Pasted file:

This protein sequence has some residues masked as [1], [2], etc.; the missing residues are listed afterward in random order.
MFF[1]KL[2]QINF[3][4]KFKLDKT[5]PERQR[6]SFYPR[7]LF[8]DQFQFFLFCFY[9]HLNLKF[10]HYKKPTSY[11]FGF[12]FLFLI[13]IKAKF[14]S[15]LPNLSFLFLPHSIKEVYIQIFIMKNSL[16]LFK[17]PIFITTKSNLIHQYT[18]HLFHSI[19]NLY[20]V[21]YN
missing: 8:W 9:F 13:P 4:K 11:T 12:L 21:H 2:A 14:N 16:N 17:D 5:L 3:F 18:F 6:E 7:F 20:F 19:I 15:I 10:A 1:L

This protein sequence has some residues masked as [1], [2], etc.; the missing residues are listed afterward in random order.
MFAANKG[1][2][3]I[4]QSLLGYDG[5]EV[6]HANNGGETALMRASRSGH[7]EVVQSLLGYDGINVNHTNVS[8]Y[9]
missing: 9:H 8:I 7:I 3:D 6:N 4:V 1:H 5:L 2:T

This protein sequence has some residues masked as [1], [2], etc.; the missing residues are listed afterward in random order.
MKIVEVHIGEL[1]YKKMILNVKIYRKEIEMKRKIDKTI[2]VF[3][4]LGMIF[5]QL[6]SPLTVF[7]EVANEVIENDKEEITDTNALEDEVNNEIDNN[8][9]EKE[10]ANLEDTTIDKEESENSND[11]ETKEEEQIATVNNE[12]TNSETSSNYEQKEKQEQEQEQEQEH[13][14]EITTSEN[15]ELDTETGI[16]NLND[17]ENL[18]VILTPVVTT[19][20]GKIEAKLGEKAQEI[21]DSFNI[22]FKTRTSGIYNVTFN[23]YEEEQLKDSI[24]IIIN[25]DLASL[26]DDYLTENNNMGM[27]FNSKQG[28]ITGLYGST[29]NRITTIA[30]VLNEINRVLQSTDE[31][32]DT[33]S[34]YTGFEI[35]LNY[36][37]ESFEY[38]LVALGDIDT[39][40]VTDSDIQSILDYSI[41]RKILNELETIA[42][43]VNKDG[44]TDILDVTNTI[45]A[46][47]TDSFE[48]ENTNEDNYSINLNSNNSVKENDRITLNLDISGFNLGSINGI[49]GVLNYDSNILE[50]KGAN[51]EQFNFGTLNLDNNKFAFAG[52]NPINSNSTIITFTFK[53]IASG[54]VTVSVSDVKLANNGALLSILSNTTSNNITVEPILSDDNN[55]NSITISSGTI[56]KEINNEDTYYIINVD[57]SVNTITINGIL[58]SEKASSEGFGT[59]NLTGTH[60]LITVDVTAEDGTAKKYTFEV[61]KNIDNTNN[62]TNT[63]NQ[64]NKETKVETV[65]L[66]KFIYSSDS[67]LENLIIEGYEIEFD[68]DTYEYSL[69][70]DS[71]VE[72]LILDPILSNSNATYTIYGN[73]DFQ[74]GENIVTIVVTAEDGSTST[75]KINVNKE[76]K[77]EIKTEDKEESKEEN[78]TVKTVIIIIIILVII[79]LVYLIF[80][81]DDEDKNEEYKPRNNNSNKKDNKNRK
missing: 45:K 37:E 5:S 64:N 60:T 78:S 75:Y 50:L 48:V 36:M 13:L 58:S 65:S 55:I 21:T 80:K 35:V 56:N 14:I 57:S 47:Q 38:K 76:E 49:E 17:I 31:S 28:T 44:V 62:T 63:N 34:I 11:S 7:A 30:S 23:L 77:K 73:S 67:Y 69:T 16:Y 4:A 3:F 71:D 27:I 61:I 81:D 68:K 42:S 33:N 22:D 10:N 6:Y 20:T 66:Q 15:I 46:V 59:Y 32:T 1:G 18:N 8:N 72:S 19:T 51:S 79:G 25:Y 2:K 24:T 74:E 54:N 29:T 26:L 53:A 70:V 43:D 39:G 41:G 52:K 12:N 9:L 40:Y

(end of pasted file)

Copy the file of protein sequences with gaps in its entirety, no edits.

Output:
This protein sequence has some residues masked as [1], [2], etc.; the missing residues are listed afterward in random order.
MFF[1]KL[2]QINF[3][4]KFKLDKT[5]PERQR[6]SFYPR[7]LF[8]DQFQFFLFCFY[9]HLNLKF[10]HYKKPTSY[11]FGF[12]FLFLI[13]IKAKF[14]S[15]LPNLSFLFLPHSIKEVYIQIFIMKNSL[16]LFK[17]PIFITTKSNLIHQYT[18]HLFHSI[19]NLY[20]V[21]YN
missing: 8:W 9:F 13:P 4:K 11:T 12:L 21:H 2:A 14:N 16:N 17:D 5:L 3:F 18:F 6:E 7:F 20:F 19:I 15:I 10:A 1:L

This protein sequence has some residues masked as [1], [2], etc.; the missing residues are listed afterward in random order.
MFAANKG[1][2][3]I[4]QSLLGYDG[5]EV[6]HANNGGETALMRASRSGH[7]EVVQSLLGYDGINVNHTNVS[8]Y[9]
missing: 9:H 8:I 7:I 3:D 6:N 4:V 1:H 5:L 2:T

This protein sequence has some residues masked as [1], [2], etc.; the missing residues are listed afterward in random order.
MKIVEVHIGEL[1]YKKMILNVKIYRKEIEMKRKIDKTI[2]VF[3][4]LGMIF[5]QL[6]SPLTVF[7]EVANEVIENDKEEITDTNALEDEVNNEIDNN[8][9]EKE[10]ANLEDTTIDKEESENSND[11]ETKEEEQIATVNNE[12]TNSETSSNYEQKEKQEQEQEQEQEH[13][14]EITTSEN[15]ELDTETGI[16]NLND[17]ENL[18]VILTPVVTT[19][20]GKIEAKLGEKAQEI[21]DSFNI[22]FKTRTSGIYNVTFN[23]YEEEQLKDSI[24]IIIN[25]DLASL[26]DDYLTENNNMGM[27]FNSKQG[28]ITGLYGST[29]NRITTIA[30]VLNEINRVLQSTDE[31][32]DT[33]S[34]YTGFEI[35]LNY[36][37]ESFEY[38]LVALGDIDT[39][40]VTDSDIQSILDYSI[41]RKILNELETIA[42][43]VNKDG[44]TDILDVTNTI[45]A[46][47]TDSFE[48]ENTNEDNYSINLNSNNSVKENDRITLNLDISGFNLGSINGI[49]GVLNYDSNILE[50]KGAN[51]EQFNFGTLNLDNNKFAFAG[52]NPINSNSTIITFTFK[53]IASG[54]VTVSVSDVKLANNGALLSILSNTTSNNITVEPILSDDNN[55]NSITISSGTI[56]KEINNEDTYYIINVD[57]SVNTITINGIL[58]SEKASSEGFGT[59]NLTGTH[60]LITVDVTAEDGTAKKYTFEV[61]KNIDNTNN[62]TNT[63]NQ[64]NKETKVETV[65]L[66]KFIYSSDS[67]LENLIIEGYEIEFD[68]DTYEYSL[69][70]DS[71]VE[72]LILDPILSNSNATYTIYGN[73]DFQ[74]GENIVTIVVTAEDGSTST[75]KINVNKE[76]K[77]EIKTEDKEESKEEN[78]TVKTVIIIIIILVII[79]LVYLIF[80][81]DDEDKNEEYKPRNNNSNKKDNKNRK
missing: 45:K 37:E 5:S 64:N 60:T 78:S 75:Y 50:L 48:V 36:M 13:L 58:S 65:S 55:I 21:T 80:K 35:V 56:N 14:I 57:S 47:Q 38:K 76:E 49:E 17:I 31:S 28:T 44:V 62:T 63:N 34:I 11:S 7:A 30:S 23:L 77:K 73:S 67:Y 69:T 16:Y 4:A 3:F 71:D 27:I 61:I 81:D 68:K 42:S 33:N 22:D 10:N 6:Y 20:T 66:Q 15:I 46:V 59:Y 32:T 1:G 18:N 8:N 72:S 19:T 51:S 79:G 25:Y 2:K 24:T 74:E 54:N 29:T 26:L 53:A 70:V 43:D 39:G 41:G 52:K 12:N 9:L 40:Y